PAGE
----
Behavior Technician Resume: Examples and Tips
As the job title implies, behavior technicians assist doctors, nurses and health care professionals in the treatment and care of patients with behavioral problems. These problems range from substance abuse to physical and emotional abuse, post-traumatic stress disorders, and similar mental issues. Usually, schools, hospitals and mental health centers employ behavior technicians.
To get your own behavior technician resume in good shape, check out our resume examples and tips.
Featured Resume Example: Behavior Technician
Name: KATRINA KLEIN
Address: City, State, Zip Code
Compassionate Special Needs Assistant looking for a new role as a Behavior Technician. Dedicated to serving individuals with special needs or behavioral issues with utmost respect and consideration. Deep passion to help guide special needs students to full potential. Monitor behaviors of clients and encourage to participate in appropriate activities as noted within plan of care.
SUMMARY OF QUALIFICATION
- Ability to provide assisted daily living skills to ensure proper care.
- CPRand First Aid certified with Child Abuse Clearance.
- Exceptional skills working with teachers, parents and specialists to meet needs of students.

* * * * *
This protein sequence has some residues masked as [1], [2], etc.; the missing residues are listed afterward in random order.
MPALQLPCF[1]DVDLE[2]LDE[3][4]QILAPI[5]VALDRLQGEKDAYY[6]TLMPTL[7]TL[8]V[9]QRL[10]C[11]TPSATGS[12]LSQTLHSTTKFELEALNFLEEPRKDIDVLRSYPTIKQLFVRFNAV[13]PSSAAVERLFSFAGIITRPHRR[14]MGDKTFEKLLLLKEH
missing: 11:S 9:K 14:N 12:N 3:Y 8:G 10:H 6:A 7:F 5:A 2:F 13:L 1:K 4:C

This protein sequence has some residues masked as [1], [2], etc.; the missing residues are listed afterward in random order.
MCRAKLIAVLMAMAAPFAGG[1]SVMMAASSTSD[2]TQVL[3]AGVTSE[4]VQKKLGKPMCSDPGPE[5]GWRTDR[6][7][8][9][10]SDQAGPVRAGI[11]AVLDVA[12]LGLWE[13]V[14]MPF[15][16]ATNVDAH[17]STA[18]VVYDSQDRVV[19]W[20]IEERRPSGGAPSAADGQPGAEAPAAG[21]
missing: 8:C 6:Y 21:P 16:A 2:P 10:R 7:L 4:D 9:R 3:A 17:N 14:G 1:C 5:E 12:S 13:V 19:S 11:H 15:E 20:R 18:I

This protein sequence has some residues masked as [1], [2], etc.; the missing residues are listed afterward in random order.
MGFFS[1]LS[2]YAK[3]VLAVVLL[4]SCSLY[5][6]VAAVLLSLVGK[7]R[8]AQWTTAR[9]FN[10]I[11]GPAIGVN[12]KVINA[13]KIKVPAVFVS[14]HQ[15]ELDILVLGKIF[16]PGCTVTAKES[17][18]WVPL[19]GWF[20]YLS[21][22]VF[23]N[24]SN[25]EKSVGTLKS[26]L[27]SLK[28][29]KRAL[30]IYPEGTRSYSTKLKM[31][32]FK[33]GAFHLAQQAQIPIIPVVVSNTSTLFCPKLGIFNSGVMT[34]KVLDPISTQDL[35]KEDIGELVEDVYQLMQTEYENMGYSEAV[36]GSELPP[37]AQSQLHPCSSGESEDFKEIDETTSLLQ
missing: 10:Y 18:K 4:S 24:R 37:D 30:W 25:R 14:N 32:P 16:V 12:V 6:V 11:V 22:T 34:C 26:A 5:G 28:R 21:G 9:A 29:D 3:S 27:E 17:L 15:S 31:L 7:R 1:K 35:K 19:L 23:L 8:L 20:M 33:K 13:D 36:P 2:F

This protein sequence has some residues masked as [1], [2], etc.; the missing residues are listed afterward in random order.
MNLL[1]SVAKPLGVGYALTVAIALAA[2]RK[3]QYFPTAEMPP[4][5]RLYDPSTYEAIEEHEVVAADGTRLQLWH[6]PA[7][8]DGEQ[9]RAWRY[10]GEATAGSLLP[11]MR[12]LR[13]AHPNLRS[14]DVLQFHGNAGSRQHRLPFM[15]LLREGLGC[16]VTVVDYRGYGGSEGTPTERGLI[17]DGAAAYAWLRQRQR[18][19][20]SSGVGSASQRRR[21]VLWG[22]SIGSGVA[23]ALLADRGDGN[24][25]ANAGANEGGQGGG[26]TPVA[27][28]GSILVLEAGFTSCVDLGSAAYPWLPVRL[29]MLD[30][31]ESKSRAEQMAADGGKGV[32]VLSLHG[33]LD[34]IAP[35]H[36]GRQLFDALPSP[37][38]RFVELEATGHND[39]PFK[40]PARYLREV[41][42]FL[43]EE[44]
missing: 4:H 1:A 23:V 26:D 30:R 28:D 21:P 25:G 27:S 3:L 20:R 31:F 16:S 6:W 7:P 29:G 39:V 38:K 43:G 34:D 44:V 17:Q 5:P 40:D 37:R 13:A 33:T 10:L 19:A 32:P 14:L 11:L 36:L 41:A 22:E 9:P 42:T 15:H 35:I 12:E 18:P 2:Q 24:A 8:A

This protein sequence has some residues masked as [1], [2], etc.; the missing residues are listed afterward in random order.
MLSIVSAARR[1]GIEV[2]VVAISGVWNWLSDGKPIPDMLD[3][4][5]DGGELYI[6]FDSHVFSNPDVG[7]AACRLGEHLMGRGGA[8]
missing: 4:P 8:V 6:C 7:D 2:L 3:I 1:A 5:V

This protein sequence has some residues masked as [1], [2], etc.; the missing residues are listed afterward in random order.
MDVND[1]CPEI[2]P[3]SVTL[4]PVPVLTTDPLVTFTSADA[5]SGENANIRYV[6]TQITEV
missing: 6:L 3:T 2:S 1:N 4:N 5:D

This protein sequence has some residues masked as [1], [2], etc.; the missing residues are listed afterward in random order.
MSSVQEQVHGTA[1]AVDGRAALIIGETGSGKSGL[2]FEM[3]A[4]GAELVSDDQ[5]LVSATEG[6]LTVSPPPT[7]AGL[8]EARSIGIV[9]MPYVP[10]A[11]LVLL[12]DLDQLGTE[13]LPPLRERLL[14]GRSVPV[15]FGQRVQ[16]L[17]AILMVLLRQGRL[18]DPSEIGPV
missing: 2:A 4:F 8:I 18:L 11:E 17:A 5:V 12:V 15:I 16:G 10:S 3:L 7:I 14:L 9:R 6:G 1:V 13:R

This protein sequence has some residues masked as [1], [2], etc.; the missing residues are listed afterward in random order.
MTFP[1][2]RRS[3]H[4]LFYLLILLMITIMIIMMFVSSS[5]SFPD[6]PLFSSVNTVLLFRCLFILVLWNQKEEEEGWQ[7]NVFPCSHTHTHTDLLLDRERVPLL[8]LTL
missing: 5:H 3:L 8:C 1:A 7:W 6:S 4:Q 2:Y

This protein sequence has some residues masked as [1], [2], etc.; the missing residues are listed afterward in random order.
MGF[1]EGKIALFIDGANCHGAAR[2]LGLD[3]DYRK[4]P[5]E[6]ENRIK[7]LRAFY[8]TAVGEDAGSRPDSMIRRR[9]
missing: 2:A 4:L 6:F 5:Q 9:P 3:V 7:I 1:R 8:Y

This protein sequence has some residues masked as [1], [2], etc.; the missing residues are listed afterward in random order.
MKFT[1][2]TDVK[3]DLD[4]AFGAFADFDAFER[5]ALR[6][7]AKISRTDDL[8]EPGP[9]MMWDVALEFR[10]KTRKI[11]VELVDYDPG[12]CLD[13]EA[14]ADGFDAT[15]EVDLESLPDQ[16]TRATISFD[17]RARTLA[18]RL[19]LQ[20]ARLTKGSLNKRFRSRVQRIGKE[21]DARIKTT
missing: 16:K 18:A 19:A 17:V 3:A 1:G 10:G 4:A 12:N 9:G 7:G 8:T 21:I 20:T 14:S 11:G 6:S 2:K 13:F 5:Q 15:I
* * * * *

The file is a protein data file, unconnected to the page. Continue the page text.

- Spoke with parents about student needs to garner additional support.
- Communicated non verbally with children to provide comfort, encouragement and positive reinforcement.
- Interacted with all students individually each day to provide personalized educational, behavioral and emotional support.
- Delivered effective and differentiated classroom instruction to diverse range of developmentally challenged students.
- Kept learning environments focused, inclusive and supportive at all times.
- Led activities that developed students physical, emotional and social growth.
- Provided diverse assistance to teachers, including clerical support, classroom management and document coordination.
- Documented student behaviors, interventions and results to assist lead teacher.
- Met with parents and care providers regularly to give updates.
- Behavior improvements
- Social development and integration
- Activity planning
- Interdisciplinary team collaboration
- Child development
- Conflict resolution
- Strong communication
Top 4 Characteristics of a Best-in-Class Behavior Technician Resume
- SummaryIn a few brief sentences, present your expertise in the field as well as your caring personality. Package your work history and credentials together, like this example: “Compassionate and dedicated Behavior Technician with three years of experience in youth detention and elderly care facilities. Proven ability to successfully conducting one-on-one therapy for patients with autism, intellectual disabilities and mental health disorders.”
- Skills Recruiters will scan resumes for top skills such as Applied Behavioral Analysis (ABA), data collection, crisis intervention and developing treatment plans. Make sure to include these abilities, as well as soft skills such as strong interpersonal and communication skills, organizational skills, time management, high levels of empathy and tolerance, and strict adherence to confidentiality. Also mention specific skills related to your experience (for example, treatment of autistic children).